unscriptural emphasis on the ‘invisible church’ without any understanding of the visible people of God. This includes an inability to think in covenantal categories. (If you aren't familiar with the distinction between the invisible and the visible church, click HERE).

pursuit of individualism where everyone is left to be ‘true to their own feelings’

keeping faith a private affair between ‘Jesus and me’ and, as a corollary, a rather isolationist, sentimental approach to life.

no understanding of the importance of regular public worship
a dualistic split between the more important 'spiritual' realm and the physical world, sometimes bordering on gnosticism. Hence, a suspicion of physical church buildings, physical definable congregations, physical traditions and customs, etc. One home-churcher went so far as to actually burn down his old church building.

minimising the importance of the sacraments (one home churcher said he was uncomfortable how normal churches made such a ‘big deal’ over communion)

an emphasis on the personal, private aspects of faith over and above the public visible aspect.

the pursuit of an egalitarian lifestyle and rejection of authority, especially Biblical authority

no church government; indeed no leader at all.

a trend towards liberalism as a corollary to no accountability

lack of accountability to the body of Christ and a Lone Ranger type of mentality.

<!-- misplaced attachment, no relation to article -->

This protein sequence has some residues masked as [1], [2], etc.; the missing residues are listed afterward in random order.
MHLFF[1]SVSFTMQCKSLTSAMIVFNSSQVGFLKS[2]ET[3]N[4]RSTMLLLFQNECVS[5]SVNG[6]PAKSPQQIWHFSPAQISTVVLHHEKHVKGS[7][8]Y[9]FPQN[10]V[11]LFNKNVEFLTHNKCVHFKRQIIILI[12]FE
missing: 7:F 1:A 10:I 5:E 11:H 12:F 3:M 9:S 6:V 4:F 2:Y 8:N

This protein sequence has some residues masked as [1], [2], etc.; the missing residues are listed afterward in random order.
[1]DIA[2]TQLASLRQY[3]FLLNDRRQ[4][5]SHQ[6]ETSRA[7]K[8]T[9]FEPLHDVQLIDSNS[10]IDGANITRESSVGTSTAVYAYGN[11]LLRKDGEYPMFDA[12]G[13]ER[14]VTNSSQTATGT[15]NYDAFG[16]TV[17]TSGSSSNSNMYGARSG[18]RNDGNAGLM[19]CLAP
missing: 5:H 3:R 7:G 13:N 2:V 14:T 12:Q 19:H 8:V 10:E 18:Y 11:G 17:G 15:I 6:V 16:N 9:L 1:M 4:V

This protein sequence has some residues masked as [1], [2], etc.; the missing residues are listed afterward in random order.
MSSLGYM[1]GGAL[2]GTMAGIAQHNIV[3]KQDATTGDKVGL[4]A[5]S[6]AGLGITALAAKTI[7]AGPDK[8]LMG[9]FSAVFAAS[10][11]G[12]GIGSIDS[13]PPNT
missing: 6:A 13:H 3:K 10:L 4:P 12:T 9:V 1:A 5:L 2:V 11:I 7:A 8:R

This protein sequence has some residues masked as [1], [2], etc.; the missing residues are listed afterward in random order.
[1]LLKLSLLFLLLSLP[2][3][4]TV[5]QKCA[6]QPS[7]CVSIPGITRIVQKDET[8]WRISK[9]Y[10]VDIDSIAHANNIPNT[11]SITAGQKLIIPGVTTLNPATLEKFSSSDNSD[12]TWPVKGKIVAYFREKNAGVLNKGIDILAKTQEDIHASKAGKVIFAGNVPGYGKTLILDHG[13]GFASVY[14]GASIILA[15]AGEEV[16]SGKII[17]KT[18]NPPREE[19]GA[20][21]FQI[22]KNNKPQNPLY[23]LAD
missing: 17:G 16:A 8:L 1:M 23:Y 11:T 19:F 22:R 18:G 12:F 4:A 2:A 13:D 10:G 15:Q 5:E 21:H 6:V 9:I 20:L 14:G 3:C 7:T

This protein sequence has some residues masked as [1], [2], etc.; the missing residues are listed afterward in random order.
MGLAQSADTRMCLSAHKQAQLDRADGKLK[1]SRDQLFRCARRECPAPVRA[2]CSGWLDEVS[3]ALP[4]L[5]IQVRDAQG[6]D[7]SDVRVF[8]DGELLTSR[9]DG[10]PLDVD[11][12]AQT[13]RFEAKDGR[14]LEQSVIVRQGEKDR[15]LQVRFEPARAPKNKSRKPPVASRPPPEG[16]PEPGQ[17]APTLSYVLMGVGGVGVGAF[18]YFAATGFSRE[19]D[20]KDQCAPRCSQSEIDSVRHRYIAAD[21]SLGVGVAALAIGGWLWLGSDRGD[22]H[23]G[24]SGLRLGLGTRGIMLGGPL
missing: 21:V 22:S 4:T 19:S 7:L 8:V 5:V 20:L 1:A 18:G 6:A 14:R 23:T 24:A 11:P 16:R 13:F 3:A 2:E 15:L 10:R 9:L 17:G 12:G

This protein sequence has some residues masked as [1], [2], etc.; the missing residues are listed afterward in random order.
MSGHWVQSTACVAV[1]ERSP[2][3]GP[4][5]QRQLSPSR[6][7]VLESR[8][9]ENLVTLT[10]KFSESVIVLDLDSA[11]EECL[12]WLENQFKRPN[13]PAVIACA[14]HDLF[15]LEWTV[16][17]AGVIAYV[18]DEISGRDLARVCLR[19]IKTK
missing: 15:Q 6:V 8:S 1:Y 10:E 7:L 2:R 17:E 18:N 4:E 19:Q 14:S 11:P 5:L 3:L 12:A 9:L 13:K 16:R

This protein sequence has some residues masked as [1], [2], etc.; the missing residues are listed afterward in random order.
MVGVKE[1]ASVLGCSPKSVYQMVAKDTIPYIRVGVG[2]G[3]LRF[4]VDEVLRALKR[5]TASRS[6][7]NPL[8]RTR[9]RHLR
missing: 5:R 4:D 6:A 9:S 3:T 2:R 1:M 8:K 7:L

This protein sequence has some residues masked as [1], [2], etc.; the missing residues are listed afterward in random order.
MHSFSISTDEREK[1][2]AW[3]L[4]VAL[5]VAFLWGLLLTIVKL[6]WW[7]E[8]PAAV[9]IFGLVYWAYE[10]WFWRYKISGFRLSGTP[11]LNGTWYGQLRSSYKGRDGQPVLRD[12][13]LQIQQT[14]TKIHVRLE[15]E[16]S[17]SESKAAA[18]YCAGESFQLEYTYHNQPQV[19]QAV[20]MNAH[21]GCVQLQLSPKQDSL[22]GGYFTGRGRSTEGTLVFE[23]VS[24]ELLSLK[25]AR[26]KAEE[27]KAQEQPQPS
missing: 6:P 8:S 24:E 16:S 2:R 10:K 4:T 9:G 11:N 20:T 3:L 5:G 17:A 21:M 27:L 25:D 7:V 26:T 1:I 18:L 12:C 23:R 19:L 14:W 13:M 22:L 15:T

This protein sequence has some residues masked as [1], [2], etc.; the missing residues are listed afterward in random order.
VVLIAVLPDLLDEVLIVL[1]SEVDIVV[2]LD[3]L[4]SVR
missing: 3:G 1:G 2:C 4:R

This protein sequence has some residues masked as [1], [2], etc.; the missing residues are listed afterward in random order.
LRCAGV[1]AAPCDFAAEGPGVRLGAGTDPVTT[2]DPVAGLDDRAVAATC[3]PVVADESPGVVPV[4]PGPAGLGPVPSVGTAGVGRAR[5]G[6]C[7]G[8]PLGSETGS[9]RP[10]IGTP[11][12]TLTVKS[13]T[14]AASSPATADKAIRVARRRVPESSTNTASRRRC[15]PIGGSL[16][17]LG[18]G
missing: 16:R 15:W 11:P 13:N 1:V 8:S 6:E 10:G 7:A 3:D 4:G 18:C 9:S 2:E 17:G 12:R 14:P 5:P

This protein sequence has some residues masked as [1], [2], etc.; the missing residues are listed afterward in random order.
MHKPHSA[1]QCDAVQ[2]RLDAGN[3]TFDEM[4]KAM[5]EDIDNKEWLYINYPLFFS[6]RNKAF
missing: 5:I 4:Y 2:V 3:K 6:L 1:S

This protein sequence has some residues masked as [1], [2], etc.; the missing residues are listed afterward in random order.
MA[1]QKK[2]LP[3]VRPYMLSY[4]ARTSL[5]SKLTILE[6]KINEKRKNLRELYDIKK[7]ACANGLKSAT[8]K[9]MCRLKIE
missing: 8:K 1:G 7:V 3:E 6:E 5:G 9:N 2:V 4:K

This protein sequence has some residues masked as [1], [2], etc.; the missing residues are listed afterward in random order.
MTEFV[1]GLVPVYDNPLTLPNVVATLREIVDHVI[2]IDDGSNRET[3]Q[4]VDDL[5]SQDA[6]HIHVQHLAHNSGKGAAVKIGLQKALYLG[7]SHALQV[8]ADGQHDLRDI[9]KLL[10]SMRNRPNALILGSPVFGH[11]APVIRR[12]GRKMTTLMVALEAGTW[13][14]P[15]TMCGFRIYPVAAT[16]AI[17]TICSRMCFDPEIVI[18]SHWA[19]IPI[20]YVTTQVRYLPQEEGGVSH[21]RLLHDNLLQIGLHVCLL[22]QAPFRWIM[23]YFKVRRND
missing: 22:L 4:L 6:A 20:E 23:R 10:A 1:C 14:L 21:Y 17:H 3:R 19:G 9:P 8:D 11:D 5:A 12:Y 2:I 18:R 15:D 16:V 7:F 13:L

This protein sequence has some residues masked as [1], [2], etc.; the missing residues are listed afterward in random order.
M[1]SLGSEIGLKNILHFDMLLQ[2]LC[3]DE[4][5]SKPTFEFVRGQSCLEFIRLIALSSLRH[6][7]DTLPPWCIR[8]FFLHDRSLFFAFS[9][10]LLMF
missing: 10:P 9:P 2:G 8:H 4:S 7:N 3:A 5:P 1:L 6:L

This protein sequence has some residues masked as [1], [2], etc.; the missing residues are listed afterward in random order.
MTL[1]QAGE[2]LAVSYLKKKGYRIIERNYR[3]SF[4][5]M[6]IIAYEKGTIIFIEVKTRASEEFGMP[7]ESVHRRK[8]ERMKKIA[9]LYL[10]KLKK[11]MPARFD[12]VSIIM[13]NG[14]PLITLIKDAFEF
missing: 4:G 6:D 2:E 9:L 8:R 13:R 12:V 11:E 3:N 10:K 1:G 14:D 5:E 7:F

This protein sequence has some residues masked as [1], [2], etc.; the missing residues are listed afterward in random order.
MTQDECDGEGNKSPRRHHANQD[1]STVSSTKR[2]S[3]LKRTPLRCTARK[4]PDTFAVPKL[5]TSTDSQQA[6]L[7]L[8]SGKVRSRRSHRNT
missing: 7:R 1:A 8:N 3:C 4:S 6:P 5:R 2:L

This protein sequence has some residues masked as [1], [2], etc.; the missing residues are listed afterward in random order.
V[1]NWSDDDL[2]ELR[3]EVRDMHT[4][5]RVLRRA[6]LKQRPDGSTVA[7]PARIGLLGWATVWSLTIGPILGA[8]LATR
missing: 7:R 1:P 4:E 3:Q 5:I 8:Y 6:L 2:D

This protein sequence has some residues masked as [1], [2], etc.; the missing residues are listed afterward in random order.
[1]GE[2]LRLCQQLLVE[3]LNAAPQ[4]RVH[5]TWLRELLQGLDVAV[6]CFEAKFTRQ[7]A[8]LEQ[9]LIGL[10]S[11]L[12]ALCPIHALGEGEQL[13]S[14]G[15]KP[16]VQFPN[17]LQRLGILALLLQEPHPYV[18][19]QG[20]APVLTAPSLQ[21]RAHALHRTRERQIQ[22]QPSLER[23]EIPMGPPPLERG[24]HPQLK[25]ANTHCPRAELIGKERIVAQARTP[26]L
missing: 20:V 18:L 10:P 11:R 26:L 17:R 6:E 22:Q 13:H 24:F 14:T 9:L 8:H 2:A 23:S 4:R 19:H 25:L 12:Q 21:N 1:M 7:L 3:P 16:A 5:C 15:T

reducing the Bible to a personal devotional manual which is then used mainly for inspiration and individual interpretation.

While it is theoretically possible to have authority and accountability in a home church, the informal medium almost excludes this entirely. Here’s how. The New Testament makes clear that in a church the leaders are responsible for shepherding and watching over their flock (Heb 13:17; 1 Pet. 5:2-4), but this presupposes the pastor knows who the members of his flock are. Just as the command for younger people to submit to older people (1 Pet. 5:5) presupposes that the distinction between a younger person and an older person is concrete and visible, so the command for members of a flock to submit to their pastor/elders presupposes that membership is concrete and visible. In the early church, membership in specific churches was defined by geographical boundaries. Because this is not the case in our era, there needs to be another method for determining membership and it should be just as concrete, just as clear and just as public. Officially registering with a church achieves this.